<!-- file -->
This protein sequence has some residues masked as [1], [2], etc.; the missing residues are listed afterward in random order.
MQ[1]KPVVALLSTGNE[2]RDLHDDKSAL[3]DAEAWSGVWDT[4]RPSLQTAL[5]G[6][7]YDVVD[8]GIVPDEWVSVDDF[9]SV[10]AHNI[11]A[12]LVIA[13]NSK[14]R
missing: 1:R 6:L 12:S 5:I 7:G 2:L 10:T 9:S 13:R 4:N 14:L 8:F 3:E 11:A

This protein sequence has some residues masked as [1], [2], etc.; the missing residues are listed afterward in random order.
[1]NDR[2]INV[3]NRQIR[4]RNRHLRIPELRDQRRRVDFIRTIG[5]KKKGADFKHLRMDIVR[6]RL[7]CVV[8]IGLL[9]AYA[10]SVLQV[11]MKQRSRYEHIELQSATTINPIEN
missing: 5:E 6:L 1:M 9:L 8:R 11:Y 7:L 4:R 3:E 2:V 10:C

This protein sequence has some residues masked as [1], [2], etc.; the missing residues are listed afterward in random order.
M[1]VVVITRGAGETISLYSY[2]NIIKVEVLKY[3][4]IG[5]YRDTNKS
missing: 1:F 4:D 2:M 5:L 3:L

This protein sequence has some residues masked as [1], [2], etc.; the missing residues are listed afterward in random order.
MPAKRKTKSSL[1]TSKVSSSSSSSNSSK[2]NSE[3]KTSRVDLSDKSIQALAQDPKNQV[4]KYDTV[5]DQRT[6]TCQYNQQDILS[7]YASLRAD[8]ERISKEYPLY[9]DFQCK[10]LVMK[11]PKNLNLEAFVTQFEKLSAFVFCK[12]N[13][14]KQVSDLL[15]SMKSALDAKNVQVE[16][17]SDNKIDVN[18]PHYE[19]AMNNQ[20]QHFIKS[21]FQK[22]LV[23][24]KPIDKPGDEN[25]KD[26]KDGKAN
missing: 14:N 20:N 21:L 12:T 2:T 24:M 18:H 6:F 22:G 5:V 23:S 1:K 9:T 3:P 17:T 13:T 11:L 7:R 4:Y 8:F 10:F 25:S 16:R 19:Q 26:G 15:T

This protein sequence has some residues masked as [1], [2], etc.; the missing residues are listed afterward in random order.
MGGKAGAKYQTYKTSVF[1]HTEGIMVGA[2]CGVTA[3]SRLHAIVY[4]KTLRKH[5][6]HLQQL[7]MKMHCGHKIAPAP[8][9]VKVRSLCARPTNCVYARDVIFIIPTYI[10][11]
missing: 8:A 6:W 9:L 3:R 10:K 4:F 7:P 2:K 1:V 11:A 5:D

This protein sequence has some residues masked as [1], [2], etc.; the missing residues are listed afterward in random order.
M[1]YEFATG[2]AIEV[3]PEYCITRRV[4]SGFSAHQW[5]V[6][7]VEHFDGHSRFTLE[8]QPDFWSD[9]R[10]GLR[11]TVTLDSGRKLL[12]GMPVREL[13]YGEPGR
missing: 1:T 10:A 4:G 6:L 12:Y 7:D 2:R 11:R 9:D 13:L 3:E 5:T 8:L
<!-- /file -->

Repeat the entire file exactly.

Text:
This protein sequence has some residues masked as [1], [2], etc.; the missing residues are listed afterward in random order.
MQ[1]KPVVALLSTGNE[2]RDLHDDKSAL[3]DAEAWSGVWDT[4]RPSLQTAL[5]G[6][7]YDVVD[8]GIVPDEWVSVDDF[9]SV[10]AHNI[11]A[12]LVIA[13]NSK[14]R
missing: 1:R 6:L 12:S 5:I 7:G 2:L 10:T 9:S 13:R 4:N 14:L 8:F 3:E 11:A

This protein sequence has some residues masked as [1], [2], etc.; the missing residues are listed afterward in random order.
[1]NDR[2]INV[3]NRQIR[4]RNRHLRIPELRDQRRRVDFIRTIG[5]KKKGADFKHLRMDIVR[6]RL[7]CVV[8]IGLL[9]AYA[10]SVLQV[11]MKQRSRYEHIELQSATTINPIEN
missing: 5:E 6:L 1:M 9:L 8:R 11:Y 7:L 4:R 3:E 2:V 10:C

This protein sequence has some residues masked as [1], [2], etc.; the missing residues are listed afterward in random order.
M[1]VVVITRGAGETISLYSY[2]NIIKVEVLKY[3][4]IG[5]YRDTNKS
missing: 1:F 4:D 2:M 5:L 3:L

This protein sequence has some residues masked as [1], [2], etc.; the missing residues are listed afterward in random order.
MPAKRKTKSSL[1]TSKVSSSSSSSNSSK[2]NSE[3]KTSRVDLSDKSIQALAQDPKNQV[4]KYDTV[5]DQRT[6]TCQYNQQDILS[7]YASLRAD[8]ERISKEYPLY[9]DFQCK[10]LVMK[11]PKNLNLEAFVTQFEKLSAFVFCK[12]N[13][14]KQVSDLL[15]SMKSALDAKNVQVE[16][17]SDNKIDVN[18]PHYE[19]AMNNQ[20]QHFIKS[21]FQK[22]LV[23][24]KPIDKPGDEN[25]KD[26]KDGKAN
missing: 14:N 20:N 21:L 12:T 2:T 24:M 18:H 6:F 22:G 5:V 23:S 1:K 9:T 3:P 17:T 13:T 11:L 7:R 4:Y 8:F 10:F 25:S 16:R 19:Q 26:G 15:T

This protein sequence has some residues masked as [1], [2], etc.; the missing residues are listed afterward in random order.
MGGKAGAKYQTYKTSVF[1]HTEGIMVGA[2]CGVTA[3]SRLHAIVY[4]KTLRKH[5][6]HLQQL[7]MKMHCGHKIAPAP[8][9]VKVRSLCARPTNCVYARDVIFIIPTYI[10][11]
missing: 8:A 6:W 9:L 3:R 10:K 4:F 7:P 2:K 1:V 11:A 5:D

This protein sequence has some residues masked as [1], [2], etc.; the missing residues are listed afterward in random order.
M[1]YEFATG[2]AIEV[3]PEYCITRRV[4]SGFSAHQW[5]V[6][7]VEHFDGHSRFTLE[8]QPDFWSD[9]R[10]GLR[11]TVTLDSGRKLL[12]GMPVREL[13]YGEPGR
missing: 1:T 10:A 4:G 6:L 12:Y 7:D 2:R 11:R 9:D 13:L 3:E 5:T 8:L